Valter is almost as enthusiastic as I am – his job satisfaction comes from people having a good time & people managing to get up quickly and I’m ticking both boxes. I briefly contemplate letting him believe that I’m just really talented, but then admit that I’ve tried flyboarding once before, in my native Holland. Valter’s smile falters, but is soon back as he suggests moving my feet next time I’m up in the air. Following his new instructions, I move my hips from side to side, feeling like I’m dancing on the water. It’s great fun. When I eventually fall in, however, it becomes clear the goal was to steer in circle around the jetski and not to swing on the spot like a bobblehead doll.

Practice makes perfect and soon I’m controlling what I call my rocketboots. This is how Superman must feel when he rises up from the Earth and flies off, I think as I manage to get upright quite quickly, literally rising from the ocean. I want to throw my hands in the air in a cool Superhero pose, but then lose balance and have to flutter them around like a chicken in distress. Shame the flyboard doesn’t automatically come with Superpowers.

I also try letting the water jets propel me through the sea, diving in and out like a dolphin. But instead of elegant dolphin jumps, I look more like a humpback whale crashing into the ocean. As I signal Valter to step on the gas, taking me up higher in the air, he luckily reduce the power again whenever he sees me losing balance, thus giving me the time to regain my composure or at least soften my fall. Also when I get overconfident, make big turns, misjudge my ability to steer and threaten to crash on top of the jetski, he expertly steers away. Something I’m pretty grateful for – apparently it takes longer than one session to completely control the flyboard.

Twenty minutes pass way too quickly for my taste. But when I get up the last time I notice there’s no power left in my legs. Valter assures me that’s normal: “It does take a lot of leg strength – some people book two sessions in a row, but nearly all of them stop after half an hour as they’re knackered.” The ideal thing would be to buy a flyboard myself and use it every morning as a quick wake-me-up workout.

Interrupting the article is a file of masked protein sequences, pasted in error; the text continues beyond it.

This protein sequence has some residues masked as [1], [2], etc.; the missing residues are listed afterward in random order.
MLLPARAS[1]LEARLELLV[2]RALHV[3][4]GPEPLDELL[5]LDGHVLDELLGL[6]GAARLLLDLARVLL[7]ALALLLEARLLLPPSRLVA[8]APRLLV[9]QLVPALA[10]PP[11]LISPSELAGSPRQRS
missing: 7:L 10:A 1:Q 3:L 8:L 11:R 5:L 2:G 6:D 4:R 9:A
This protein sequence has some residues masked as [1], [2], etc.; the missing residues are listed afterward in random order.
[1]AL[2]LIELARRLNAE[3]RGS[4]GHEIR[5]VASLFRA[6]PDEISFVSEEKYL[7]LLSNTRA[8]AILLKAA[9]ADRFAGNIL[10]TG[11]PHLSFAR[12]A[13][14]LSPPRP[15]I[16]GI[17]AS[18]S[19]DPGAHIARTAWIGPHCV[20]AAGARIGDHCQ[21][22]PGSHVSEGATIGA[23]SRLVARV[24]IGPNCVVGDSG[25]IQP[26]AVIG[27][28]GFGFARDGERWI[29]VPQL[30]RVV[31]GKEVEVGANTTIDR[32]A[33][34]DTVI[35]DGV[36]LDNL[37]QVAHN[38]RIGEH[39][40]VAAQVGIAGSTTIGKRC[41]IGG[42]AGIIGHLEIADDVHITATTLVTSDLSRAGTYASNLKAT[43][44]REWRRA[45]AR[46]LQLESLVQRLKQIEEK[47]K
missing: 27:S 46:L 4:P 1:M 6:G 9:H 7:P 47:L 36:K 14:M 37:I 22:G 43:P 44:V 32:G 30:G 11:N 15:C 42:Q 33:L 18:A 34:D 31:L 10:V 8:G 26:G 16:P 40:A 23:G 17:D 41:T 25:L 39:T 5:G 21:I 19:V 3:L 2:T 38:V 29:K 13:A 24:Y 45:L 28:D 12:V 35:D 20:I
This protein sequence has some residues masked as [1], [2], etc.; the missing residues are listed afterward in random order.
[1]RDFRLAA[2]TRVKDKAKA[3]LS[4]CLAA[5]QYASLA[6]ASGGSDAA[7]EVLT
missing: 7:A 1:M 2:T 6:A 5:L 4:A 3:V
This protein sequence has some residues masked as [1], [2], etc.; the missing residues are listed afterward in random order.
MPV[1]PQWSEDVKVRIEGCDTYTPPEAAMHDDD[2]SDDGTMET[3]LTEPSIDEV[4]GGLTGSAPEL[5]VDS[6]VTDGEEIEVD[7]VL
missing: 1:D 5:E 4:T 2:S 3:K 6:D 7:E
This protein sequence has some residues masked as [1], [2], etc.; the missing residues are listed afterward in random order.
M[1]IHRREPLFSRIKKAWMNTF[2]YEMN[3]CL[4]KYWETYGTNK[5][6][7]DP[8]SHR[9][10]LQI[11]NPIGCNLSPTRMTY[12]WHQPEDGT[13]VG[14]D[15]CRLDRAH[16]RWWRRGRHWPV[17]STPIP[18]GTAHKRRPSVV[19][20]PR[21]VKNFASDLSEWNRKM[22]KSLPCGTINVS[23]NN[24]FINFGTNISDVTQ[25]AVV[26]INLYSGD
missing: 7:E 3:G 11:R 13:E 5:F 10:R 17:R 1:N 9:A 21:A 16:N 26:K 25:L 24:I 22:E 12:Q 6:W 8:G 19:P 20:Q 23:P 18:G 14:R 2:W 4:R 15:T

Enthusiastically, I ask Valter about the price. Bugger. A flyboard set sets you back anywhere between 4.000 and 10.000 euros, depending on the quality. And that doesn’t even include the jetski or boat… Anyone having a spare flyboard lying around? Let us know – we’ll give you a free Enjoy the Algarve subscription for the rest of your life! 😉

 

When to go?

In the beach season, which usually runs from the end of March until the end of October. Flyboarding is best done in the mornings as there’s a better chance of the sea being flat (trust us, you don’t want to do this if the sea is choppy). Obviously it all depends on the weather conditions.

Take swimwear and a towel. Wetsuit, helmet and lifejacket are provided.

Want to go? Just turn up as there’s no need to reserve. However, in the high season it’s advised to book a session a couple of days in advance to avoid disappointment or waiting for an hour. This can be done via their website.

 

For whom?

Supermen and –women who want to fly! This activity will appeal to people looking for something new and who don’t mind getting wet. Ideal if you’ve already done skimboarding, bodyboarding, kiteboarding and wakeboarding and want to add a fifth ‘boarding’-activity to your repertoire.

All participants have to be confident swimmers. The minimum age is 16. There are no height and weight limits, but participants should be able to fit into a wetsuit and have a shoe size that’s between 38 and 46 (or you won’t fit into the boots).

Having a sense of balance and strength in your legs helps a lot. Is it worth to start training your leg muscles a couple of weeks before? Hell yes it is!

 

See original article in Enjoy the Algarve – magazine October 2016

Posted in This month we try.